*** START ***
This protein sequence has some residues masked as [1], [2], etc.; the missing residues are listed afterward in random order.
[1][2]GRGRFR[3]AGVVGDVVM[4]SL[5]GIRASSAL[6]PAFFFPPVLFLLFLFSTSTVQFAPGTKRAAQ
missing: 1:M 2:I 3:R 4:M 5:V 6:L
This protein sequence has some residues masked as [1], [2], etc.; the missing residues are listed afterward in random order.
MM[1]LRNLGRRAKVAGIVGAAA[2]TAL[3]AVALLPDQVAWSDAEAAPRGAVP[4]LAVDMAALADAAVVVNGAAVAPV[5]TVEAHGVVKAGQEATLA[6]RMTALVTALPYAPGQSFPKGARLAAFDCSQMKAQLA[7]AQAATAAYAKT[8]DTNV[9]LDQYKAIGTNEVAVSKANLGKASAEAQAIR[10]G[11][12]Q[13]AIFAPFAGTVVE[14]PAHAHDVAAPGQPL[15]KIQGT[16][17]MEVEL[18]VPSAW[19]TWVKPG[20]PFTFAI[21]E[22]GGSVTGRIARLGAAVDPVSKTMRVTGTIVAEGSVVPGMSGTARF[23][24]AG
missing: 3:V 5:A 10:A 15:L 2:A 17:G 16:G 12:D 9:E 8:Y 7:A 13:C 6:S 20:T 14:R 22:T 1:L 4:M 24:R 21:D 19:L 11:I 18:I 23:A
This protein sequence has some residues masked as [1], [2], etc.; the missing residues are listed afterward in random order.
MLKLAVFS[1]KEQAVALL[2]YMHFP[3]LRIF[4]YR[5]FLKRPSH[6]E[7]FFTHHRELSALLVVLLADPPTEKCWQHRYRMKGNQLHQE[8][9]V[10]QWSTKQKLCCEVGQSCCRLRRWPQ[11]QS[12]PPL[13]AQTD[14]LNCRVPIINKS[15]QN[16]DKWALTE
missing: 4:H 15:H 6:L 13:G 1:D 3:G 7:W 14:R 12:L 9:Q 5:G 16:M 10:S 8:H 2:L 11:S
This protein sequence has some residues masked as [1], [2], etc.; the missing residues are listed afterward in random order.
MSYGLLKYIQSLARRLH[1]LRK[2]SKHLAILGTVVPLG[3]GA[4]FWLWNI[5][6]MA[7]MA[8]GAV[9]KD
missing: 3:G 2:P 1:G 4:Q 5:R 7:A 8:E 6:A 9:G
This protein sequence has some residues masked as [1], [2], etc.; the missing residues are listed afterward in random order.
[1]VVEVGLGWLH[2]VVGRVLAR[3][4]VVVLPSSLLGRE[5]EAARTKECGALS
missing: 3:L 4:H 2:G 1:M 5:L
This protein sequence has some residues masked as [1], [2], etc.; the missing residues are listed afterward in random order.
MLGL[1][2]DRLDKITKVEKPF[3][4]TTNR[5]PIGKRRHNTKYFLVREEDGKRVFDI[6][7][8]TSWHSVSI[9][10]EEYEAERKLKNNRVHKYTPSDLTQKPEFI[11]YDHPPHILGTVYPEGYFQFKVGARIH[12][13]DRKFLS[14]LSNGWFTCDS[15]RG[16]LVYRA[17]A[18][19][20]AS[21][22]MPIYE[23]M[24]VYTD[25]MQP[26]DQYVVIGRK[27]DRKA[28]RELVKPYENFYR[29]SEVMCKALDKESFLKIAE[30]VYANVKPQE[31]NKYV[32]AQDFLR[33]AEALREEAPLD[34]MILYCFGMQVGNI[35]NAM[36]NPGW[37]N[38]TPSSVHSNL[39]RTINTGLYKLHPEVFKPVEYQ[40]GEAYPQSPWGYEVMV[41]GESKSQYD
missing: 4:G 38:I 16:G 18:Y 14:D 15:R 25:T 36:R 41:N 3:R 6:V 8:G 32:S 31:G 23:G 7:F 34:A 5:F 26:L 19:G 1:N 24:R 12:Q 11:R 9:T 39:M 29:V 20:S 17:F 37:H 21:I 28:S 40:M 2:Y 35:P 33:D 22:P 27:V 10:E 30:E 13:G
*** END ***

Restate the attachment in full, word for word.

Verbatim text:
This protein sequence has some residues masked as [1], [2], etc.; the missing residues are listed afterward in random order.
[1][2]GRGRFR[3]AGVVGDVVM[4]SL[5]GIRASSAL[6]PAFFFPPVLFLLFLFSTSTVQFAPGTKRAAQ
missing: 1:M 2:I 3:R 4:M 5:V 6:L
This protein sequence has some residues masked as [1], [2], etc.; the missing residues are listed afterward in random order.
MM[1]LRNLGRRAKVAGIVGAAA[2]TAL[3]AVALLPDQVAWSDAEAAPRGAVP[4]LAVDMAALADAAVVVNGAAVAPV[5]TVEAHGVVKAGQEATLA[6]RMTALVTALPYAPGQSFPKGARLAAFDCSQMKAQLA[7]AQAATAAYAKT[8]DTNV[9]LDQYKAIGTNEVAVSKANLGKASAEAQAIR[10]G[11][12]Q[13]AIFAPFAGTVVE[14]PAHAHDVAAPGQPL[15]KIQGT[16][17]MEVEL[18]VPSAW[19]TWVKPG[20]PFTFAI[21]E[22]GGSVTGRIARLGAAVDPVSKTMRVTGTIVAEGSVVPGMSGTARF[23][24]AG
missing: 3:V 5:A 10:A 15:L 2:A 17:G 16:G 12:D 9:E 8:Y 7:A 13:C 6:S 20:T 14:R 22:T 1:L 4:M 24:R 21:D 19:L 11:I 18:I 23:A
This protein sequence has some residues masked as [1], [2], etc.; the missing residues are listed afterward in random order.
MLKLAVFS[1]KEQAVALL[2]YMHFP[3]LRIF[4]YR[5]FLKRPSH[6]E[7]FFTHHRELSALLVVLLADPPTEKCWQHRYRMKGNQLHQE[8][9]V[10]QWSTKQKLCCEVGQSCCRLRRWPQ[11]QS[12]PPL[13]AQTD[14]LNCRVPIINKS[15]QN[16]DKWALTE
missing: 4:H 15:H 6:L 13:G 1:D 3:G 7:W 14:R 12:L 9:Q 5:G 16:M 10:S 8:H 2:L 11:S
This protein sequence has some residues masked as [1], [2], etc.; the missing residues are listed afterward in random order.
MSYGLLKYIQSLARRLH[1]LRK[2]SKHLAILGTVVPLG[3]GA[4]FWLWNI[5][6]MA[7]MA[8]GAV[9]KD
missing: 3:G 2:P 1:G 4:Q 5:R 7:A 8:E 6:A 9:G
This protein sequence has some residues masked as [1], [2], etc.; the missing residues are listed afterward in random order.
[1]VVEVGLGWLH[2]VVGRVLAR[3][4]VVVLPSSLLGRE[5]EAARTKECGALS
missing: 3:L 4:H 2:G 1:M 5:L
This protein sequence has some residues masked as [1], [2], etc.; the missing residues are listed afterward in random order.
MLGL[1][2]DRLDKITKVEKPF[3][4]TTNR[5]PIGKRRHNTKYFLVREEDGKRVFDI[6][7][8]TSWHSVSI[9][10]EEYEAERKLKNNRVHKYTPSDLTQKPEFI[11]YDHPPHILGTVYPEGYFQFKVGARIH[12][13]DRKFLS[14]LSNGWFTCDS[15]RG[16]LVYRA[17]A[18][19][20]AS[21][22]MPIYE[23]M[24]VYTD[25]MQP[26]DQYVVIGRK[27]DRKA[28]RELVKPYENFYR[29]SEVMCKALDKESFLKIAE[30]VYANVKPQE[31]NKYV[32]AQDFLR[33]AEALREEAPLD[34]MILYCFGMQVGNI[35]NAM[36]NPGW[37]N[38]TPSSVHSNL[39]RTINTGLYKLHPEVFKPVEYQ[40]GEAYPQSPWGYEVMV[41]GESKSQYD
missing: 4:G 38:I 16:G 18:Y 14:D 15:R 25:T 36:R 41:N 3:R 6:V 8:G 32:S 31:G 23:G 7:F 34:A 5:F 26:L 19:G 1:N 24:R 12:Q 11:R 9:T 39:M 29:V 20:S 17:F 37:H 21:I 28:S 40:M 2:Y 35:P 33:D 22:P 27:V 10:E 30:E 13:G